En Español

Q. Who is Mr. Smarty Plants?

A: There are those who suspect Wildflower Center volunteers are the culpable and capable culprits. Yet, others think staff members play some, albeit small, role. You can torture us with your plant questions, but we will never reveal the Green Guru's secret identity.

Help us grow by giving to the Plant Database Fund or by becoming a member

Did you know you can access the Native Plant Information Network with your web-enabled smartphone?

Share

Ask Mr. Smarty Plants

Ask Mr. Smarty Plants is a free service provided by the staff and volunteers at the Lady Bird Johnson Wildflower Center.

Search Smarty Plants
    
 
See a list of all Smarty Plants questions

Please forgive us, but Mr. Smarty Plants has been overwhelmed by a flood of mail and must take a break for awhile to catch up. We hope to be accepting new questions again soon. Thank you!

Need help with plant identification, visit the plant identification page.

 
rate this answer
1 rating

Thursday - March 08, 2012

From: Los Angeles, CA
Region: California
Topic: Non-Natives, Plant Identification, Trees
Title: Identification of tree with red feathery leaves
Answered by: Nan Hampton

QUESTION:

What is the name of a tree with dark red leaves, feathery, slim trunk; maybe in the pepper family? Jedi?

ANSWER:

Our focus and expertise here at the Lady Bird Johnson Wild Flower Center are with plants native to North America.  I could find only one native California tree that sounds anything like your description.  It is Rhus glabra (Smooth sumac) that has feathery green leaves that turn red in the fall.  Your description, however, does sound a bit like the non-native Acer palmaturm (Japanese maple) that grows readily in California.  Here are more photographs of the Japanese maple.  There is the South American native, Schinus molle (Brazilian or Peruvian peppertree), that has feathery green leaves and red berries.   It is on the California Invasive Plant Council's list of invasive plants.  If you have photos of the tree (or can take them), there are links to several plant identification forums on our Plant Identification page that accept photos for identification.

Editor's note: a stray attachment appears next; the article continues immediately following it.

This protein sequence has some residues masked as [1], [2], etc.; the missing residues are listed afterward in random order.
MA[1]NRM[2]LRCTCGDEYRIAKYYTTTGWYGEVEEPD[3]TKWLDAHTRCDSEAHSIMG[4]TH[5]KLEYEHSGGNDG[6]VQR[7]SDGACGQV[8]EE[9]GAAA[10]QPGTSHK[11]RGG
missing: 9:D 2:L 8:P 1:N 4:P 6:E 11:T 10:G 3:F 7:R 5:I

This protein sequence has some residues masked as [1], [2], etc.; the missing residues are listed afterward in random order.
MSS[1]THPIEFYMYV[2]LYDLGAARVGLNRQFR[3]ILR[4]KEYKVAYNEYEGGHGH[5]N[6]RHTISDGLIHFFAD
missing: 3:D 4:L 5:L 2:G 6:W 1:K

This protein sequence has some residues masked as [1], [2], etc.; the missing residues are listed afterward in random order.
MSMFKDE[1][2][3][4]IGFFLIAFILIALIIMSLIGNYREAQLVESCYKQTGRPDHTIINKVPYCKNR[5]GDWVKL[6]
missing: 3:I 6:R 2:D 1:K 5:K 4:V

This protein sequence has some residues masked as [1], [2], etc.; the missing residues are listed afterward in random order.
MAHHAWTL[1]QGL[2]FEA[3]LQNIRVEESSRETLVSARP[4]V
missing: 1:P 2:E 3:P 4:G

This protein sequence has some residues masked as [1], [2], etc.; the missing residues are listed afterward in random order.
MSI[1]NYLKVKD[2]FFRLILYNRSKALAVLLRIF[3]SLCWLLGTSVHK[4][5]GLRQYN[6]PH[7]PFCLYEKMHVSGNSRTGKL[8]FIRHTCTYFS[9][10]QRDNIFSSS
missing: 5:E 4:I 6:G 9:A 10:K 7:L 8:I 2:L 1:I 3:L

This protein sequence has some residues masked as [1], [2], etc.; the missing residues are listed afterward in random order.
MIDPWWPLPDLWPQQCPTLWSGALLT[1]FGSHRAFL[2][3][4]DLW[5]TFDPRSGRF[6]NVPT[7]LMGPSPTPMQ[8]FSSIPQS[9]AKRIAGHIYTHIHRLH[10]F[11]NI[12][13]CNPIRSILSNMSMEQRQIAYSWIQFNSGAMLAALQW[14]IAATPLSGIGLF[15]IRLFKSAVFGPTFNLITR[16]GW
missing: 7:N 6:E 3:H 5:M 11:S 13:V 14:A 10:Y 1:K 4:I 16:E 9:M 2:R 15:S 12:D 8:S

From the Image Gallery


Smooth sumac
Rhus glabra

Smooth sumac
Rhus glabra

More Plant Identification Questions

Identification of small plant with lavendar flower
May 07, 2011 - I have something growing in my yard and pasture that for some odd reason is growing all over the place. I never noticed it being this abundant before. I'm not sure if it's listed as a wild flower or...
view the full question and answer

Plant identification
March 15, 2012 - My daughter took the attached picture of a plant growing along a road in Austin, TX. I've searched the database and several wildflower books and can't find the flower. Can you identify it? Thanks fo...
view the full question and answer

What is a Demaree Rose?
August 14, 2013 - Have been told the Apache Plume is the Wild Rose after which the Wild Rose Pass north of Ft. Davis was named. However, other research indicates it was the Demaree Rose. What is true and are there ...
view the full question and answer

Identification of shrub with red berries in Tennessee
January 24, 2014 - Hello, I've got a shrub in my backyard; it has leaves off in groups of 3 and it has multiple reddish berries in groups by the dozens. I'm not sure what plant it is. The shrub is stick-like and appr...
view the full question and answer

Ivy with holes in its leaves
May 31, 2011 - Mr. Smarty Pants, Please help me, I was given an ivy (origin unknown). It is peculiar. It has holes in the leaves, not from bugs or from bacteria, etc. It is natural, the holes develop in some type...
view the full question and answer

Support the Wildflower Center by Donating Online or Becoming a Member today.
E-NEWSLETTER | BECOME A MEMBER | DONATE NOW | MEDIA | SITEMAP | STAFF
© 2016 Lady Bird Johnson Wildflower Center